President Barack Obama rejected pessimism in the Capitol over his gun control agenda Thursday, telling Congress “don’t get squishy” and vowing not to forget the mass shooting in Newtown, Conn.
“Shame on us if we’ve forgotten. I haven’t forgotten those kids. Shame on us if we’ve forgotten!” an emotional Obama said. He spoke from the White House standing in front of mothers backing gun control, some of whom he said had lost children as recently as 35 days ago.
“We have cried enough. We have known enough heartbreak. ... Now is the time to turn that heartbreak into something real,” Obama said.
His message to Congress — and to those questioning whether the moment has already passed for gun control — was that it’s not too late.
“Don’t get squishy because time has passed and maybe it’s not on the news every single day,” Obama said of Congress. The Newtown incident, in which a gunman killed of 20 elementary school children and six adults, occurred on Dec. 14, 2012.
Obama said his proposals, including universal background checks, gun trafficking laws, an assault weapons ban and a ban on high-capacity magazines and clips, should not be controversial. He noted support across the country for background checks in particular.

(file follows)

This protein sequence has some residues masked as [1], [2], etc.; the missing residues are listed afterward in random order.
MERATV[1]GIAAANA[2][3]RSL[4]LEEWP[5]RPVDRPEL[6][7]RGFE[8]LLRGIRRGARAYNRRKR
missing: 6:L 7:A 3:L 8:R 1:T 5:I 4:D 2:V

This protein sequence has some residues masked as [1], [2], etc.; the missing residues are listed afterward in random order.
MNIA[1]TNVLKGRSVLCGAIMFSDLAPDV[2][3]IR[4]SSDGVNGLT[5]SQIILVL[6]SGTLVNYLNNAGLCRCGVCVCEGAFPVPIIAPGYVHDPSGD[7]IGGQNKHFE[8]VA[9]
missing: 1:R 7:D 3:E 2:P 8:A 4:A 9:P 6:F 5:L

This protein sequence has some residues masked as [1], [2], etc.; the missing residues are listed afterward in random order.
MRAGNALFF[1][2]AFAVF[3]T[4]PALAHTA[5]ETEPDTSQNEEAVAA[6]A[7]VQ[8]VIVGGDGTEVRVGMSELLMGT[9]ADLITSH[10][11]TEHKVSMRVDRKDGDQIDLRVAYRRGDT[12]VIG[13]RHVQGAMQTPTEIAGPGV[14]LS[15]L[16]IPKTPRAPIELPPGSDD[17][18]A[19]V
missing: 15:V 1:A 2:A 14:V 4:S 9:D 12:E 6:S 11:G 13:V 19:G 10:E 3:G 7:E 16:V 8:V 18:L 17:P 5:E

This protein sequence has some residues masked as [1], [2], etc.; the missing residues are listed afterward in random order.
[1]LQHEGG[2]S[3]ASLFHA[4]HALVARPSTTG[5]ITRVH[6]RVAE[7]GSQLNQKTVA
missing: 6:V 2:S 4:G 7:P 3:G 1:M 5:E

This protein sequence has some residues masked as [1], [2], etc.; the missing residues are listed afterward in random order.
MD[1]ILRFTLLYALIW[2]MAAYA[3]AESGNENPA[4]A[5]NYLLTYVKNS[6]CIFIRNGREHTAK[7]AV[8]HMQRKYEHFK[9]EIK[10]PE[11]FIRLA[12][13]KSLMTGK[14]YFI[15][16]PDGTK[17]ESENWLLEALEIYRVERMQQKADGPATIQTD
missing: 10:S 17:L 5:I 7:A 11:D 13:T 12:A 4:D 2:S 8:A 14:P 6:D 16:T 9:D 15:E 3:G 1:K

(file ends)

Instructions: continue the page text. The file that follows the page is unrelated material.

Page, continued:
“How often do 90 percent of Americans agree on anything?” Obama asked.
People should ask lawmakers who oppose background checks, “Why are you part of the 10 percent?” Obama said, as he challenged voters to find out where their members of Congress stand on the issue.
Obama’s comments came one day after Sen. Rand Paul, R-Ky., told reporters at the University of Kentucky that he doubted any gun restrictions would pass the Senate at all. Paul noted that a supermajority of 60 votes would be required to overcome an anticipated filibuster on the final package.
“The thing is that they know they can’t pass anything, mainly because of their own side,” Paul said. “They’ve got four or five Democrats who aren’t going to vote for gun control either. So, really they’re not going to be able to pass gun control.
“We want them to know that there’s going to be significant opposition to them, and that’ll probably mean that they’ll have to have a 60-vote margin to try to pass any legislation,” Paul said in a video posted by the Louisville Courier-Journal.
Niels Lesniewski contributed to this report.